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One Dysfunctional Political Family, Part 1: A Father’s Influence

It’s bad enough to harbor a dysfunctional family behind closed doors at home, but it’s much worse when it is on the newspaper’s front page for the entire world to see.

Every day, we read about the escapades of wealthy, high-profile individuals who seem to think they’re above the law, and we react with either eye rolls, snorts of disgust, rants to our friends, or Tweets. If we wait to read the news until after our daily devotions, we may pray for the person and his family. Regardless of our reactions, we wonder why God continues to let them get away with their sins.

Some political leaders have been unable to hide their dysfunctionality for generations. The Herodian family is one example.

Roman-appointed rulers of Judea who spanned the Gospels from Matthew 1 to Acts 26, the Herod family was universally hated by their subjects. And for good reason. Besides their incest, power grabs, inter-family murders, and carefully orchestrated ‘suicides’ of political opponents, they were cruel to their subjects who were mostly Jews. They put down any dissension—or even rumors of dissension—with swift imprisonment which usually led to death without the benefit of a trial.

Their people hated them, but God loved them.

Not willing that any should perish but that all should come to repentance (2 Peter 3:9), the Lord began reaching out to the Herod family as far back as the Magi’s visit, and probably before that.

When the Magi followed the star they knew would lead them to the ‘King of the Jews’, naturally, they went straight to Jerusalem, where the king of Judea lived. There, they met with Herod the Great, the patriarch of the Herodian political family. He shrewdly told them to look for the baby and come back and tell him so that he could also worship him. We know what happened next: Having been divinely warned in a dream, the Wise Men didn’t report back to Herod after finding baby Jesus but instead went home a different way.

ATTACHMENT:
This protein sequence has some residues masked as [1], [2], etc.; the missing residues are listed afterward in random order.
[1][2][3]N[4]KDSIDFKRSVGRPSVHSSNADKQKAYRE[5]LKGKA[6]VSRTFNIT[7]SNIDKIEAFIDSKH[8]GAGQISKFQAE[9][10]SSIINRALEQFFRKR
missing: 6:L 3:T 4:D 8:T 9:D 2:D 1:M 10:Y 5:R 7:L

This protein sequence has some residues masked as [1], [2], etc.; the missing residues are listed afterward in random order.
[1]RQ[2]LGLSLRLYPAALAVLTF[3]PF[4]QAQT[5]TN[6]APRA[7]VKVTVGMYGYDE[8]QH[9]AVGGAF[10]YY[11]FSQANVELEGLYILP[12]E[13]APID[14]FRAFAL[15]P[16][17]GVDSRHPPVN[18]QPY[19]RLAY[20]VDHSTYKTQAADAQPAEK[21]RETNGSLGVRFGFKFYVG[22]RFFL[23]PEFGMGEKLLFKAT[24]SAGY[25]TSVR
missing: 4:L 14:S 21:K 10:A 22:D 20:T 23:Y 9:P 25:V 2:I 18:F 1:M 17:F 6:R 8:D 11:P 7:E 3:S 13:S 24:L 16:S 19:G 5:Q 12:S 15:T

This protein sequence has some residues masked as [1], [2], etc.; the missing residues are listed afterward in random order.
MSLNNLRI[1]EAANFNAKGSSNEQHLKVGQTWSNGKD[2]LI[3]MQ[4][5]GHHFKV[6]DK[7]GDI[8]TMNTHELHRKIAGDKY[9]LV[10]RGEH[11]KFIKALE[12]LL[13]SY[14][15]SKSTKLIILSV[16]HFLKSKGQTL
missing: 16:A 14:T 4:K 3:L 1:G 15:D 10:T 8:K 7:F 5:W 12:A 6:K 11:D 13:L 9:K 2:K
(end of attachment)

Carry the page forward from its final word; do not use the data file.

Herod the Great, himself a Jew, could have had his own Bible scholars/advisers/wise men investigate further about the prophesied king — other than just where he was to be born. If he had thoroughly searched the Scriptures, he’d have discovered that this baby, born King of the Jews, would pose no threat to him but would, instead, make a way for him—despite his wicked past—to go to Heaven for Eternity instead of to Hell, a destination he was on the fast-track to. Whereas people today get saved by looking back to Jesus’ sacrifice on the Cross, Herod could have gotten saved just as the people in the Old Testament did: by looking ahead in faith.

The New Testament book of Hebrews explains how people were saved thousands of years before Jesus was born. Chapter 11:4-7 lists the examples of Abel, Enoch, and Noah, for starters:

By faith Abel offered to God a more excellent sacrifice than Cain, through which he obtained witness that he was righteous, God testifying of his gifts; and through it he being dead still speaks.

By faith Enoch was taken away so that he did not see death, “and was not found, because God had taken him”; for before he was taken he had this testimony, that he pleased God. 6 But without faith it is impossible to please Him, for he who comes to God must believe that He is, and that He is a rewarder of those who diligently seek Him.